Created: March 29, 2020 11:04 PM
A 3D printer makes a quiet whirring sound in a section of the St. Thomas Academy Innovation Center. That printer may just be saving lives.
“We’re printing these face shields parts as fast as we can,” said Center Director Mark Westlake. “We delivered our first set yesterday, to a nurse at Methodist Hospital.”
But this isn’t like the printer at your home or office. A 3D printer heats a plastic filament at a low temperature, then creates a pre-programmed shape on a heated surface.
“It places it onto a plate,” Westlake explains. “It puts down one layer and moves up, puts down another layer and moves up, keeps doing that over and over and over.”
He’s making the shields for health care providers, in the fight against COVID-19.
“The shield protects you from spray and droplets of bodily fluid, and preventing it from getting into your mouth, nose, and eyes,” said Doug Scott, a Massachusetts engineering teacher who’s teamed up with Westlake in the search for 3D printers and people who know how to use them.
“The shield is a really simple device we can put together, and that’s why we chose to do this as opposed to masks,” Scott said.
But making at least part of the face shields is a painfully slow process.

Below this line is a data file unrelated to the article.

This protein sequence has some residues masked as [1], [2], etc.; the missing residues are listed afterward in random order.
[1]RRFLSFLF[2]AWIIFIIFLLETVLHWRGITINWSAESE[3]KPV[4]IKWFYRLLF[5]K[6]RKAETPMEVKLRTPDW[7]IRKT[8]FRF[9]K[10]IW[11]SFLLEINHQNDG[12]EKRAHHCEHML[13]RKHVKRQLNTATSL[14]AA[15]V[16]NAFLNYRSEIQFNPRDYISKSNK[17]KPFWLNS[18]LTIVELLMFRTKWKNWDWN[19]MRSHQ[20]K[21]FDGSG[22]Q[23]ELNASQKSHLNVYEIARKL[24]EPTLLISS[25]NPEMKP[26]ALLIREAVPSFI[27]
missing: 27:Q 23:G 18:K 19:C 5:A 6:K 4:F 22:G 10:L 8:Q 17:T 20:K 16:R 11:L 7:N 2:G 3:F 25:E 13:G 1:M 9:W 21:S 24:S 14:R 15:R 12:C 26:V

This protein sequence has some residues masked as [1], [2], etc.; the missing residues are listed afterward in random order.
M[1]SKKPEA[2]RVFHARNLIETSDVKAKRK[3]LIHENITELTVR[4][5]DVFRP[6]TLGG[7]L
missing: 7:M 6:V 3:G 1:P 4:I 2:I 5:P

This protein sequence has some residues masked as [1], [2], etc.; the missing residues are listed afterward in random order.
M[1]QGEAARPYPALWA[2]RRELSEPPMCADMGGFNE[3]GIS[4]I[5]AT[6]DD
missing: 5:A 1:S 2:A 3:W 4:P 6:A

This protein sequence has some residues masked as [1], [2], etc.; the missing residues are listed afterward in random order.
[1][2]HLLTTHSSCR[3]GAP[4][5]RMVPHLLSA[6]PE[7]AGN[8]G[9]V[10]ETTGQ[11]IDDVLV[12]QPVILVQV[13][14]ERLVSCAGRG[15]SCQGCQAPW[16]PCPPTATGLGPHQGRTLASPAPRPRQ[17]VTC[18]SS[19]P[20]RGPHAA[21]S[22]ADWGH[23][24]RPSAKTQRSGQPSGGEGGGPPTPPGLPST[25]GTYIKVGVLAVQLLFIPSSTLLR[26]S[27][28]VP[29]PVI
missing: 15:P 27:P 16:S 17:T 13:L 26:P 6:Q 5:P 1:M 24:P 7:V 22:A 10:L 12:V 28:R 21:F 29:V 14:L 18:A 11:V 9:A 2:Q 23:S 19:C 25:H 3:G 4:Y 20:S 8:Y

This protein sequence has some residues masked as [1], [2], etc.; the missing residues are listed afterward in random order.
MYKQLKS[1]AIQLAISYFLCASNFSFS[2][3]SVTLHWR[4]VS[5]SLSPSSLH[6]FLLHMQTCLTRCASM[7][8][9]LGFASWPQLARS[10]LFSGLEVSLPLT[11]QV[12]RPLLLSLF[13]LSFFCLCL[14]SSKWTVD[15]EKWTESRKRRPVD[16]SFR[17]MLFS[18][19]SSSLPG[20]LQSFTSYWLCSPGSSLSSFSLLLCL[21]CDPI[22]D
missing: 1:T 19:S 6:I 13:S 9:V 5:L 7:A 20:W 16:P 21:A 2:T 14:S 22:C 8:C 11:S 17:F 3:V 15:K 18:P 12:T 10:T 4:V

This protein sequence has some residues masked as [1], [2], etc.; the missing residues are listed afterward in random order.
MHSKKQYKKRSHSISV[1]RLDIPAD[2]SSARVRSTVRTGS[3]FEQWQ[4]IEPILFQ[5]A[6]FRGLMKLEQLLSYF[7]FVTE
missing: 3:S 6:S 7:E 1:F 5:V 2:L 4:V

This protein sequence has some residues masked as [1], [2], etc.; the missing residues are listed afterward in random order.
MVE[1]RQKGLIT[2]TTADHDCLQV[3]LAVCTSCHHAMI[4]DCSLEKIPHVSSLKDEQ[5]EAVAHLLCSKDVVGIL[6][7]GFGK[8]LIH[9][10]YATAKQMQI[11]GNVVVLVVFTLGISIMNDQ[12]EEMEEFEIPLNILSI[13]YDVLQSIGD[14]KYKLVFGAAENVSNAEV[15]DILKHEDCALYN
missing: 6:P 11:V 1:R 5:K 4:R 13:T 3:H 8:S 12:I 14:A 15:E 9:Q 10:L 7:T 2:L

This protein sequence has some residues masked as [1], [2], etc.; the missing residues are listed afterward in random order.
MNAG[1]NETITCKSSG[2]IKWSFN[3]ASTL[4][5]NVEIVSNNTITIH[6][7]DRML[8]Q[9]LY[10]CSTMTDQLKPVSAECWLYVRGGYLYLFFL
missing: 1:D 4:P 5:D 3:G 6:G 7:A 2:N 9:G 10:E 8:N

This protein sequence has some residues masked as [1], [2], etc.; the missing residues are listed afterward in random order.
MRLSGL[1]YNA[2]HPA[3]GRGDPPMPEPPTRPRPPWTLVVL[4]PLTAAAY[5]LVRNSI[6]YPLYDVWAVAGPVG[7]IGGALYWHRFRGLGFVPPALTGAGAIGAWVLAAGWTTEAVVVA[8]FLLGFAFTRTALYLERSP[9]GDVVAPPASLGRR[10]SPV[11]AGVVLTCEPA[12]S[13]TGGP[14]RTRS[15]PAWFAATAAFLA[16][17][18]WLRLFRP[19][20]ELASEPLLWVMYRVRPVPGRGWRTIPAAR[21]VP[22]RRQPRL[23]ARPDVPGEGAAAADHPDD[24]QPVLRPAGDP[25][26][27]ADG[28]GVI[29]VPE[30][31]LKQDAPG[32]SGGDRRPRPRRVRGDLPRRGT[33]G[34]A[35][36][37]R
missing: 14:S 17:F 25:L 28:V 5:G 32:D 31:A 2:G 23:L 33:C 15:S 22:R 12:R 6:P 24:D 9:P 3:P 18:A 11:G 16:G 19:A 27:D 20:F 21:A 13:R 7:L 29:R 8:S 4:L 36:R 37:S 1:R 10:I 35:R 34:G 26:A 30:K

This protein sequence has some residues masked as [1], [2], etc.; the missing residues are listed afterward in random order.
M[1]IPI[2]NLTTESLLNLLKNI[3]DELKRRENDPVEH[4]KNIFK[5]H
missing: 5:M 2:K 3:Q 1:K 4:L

The shields themselves can be trimmed to size and ready to go in minutes using a laser cutter. But the plastic visors, made with the 3D printer, can take two hours to take shape.
Westlake says he can make about 20 a day, hardly enough to meet the need. Just yesterday, he delivered 15 masks to a St. Paul emergency clinic.
“I’ve been a little bit overwhelmed by the requests,” he said. “Everybody that we delivered to said when can we get more, or how soon can we get more?”
Westlake is hoping crowdsourcing will make a difference. Social media groups from Minneapolis, Boston, Phoenix and elsewhere are joining forces, searching for anyone with a 3D printer.
“People just keep gathering online,” Scott said. “We put it out there on twitter.”
Scott recalls a conversation a colleague had with a doctor from Cape Cod.
“How many do you need?” his colleague asked. “The doc said 60,000. Can we order 60,000?”
Scott says the COVID-19 crisis is putting pressure on medical professionals like never before.
Personal protective equipment, like masks, gowns, gloves and face shields are in short supply.
“We're hearing it hasn't happened since the Spanish flu, and you're talking over 100 years,” Scott said. “So none of us in our lifetimes has seen anything like this."
Both men fervently hope people will come forward with 3D printers to join in the fight.
“We can’t produce the volume in the machines that we do have,” Scott said. “So the only way we can help is to really branch out and gather more people to help us do this.”
Westlake said some have reached by on Facebook and Twitter. Anyone who wants information can also reach him on his email: email@example.com.
“If we can get more people that are willing to print, then we’re making a difference,” he said. “Even if there's one doctor out there that has a little bit more personal protection, that's a great feeling.”
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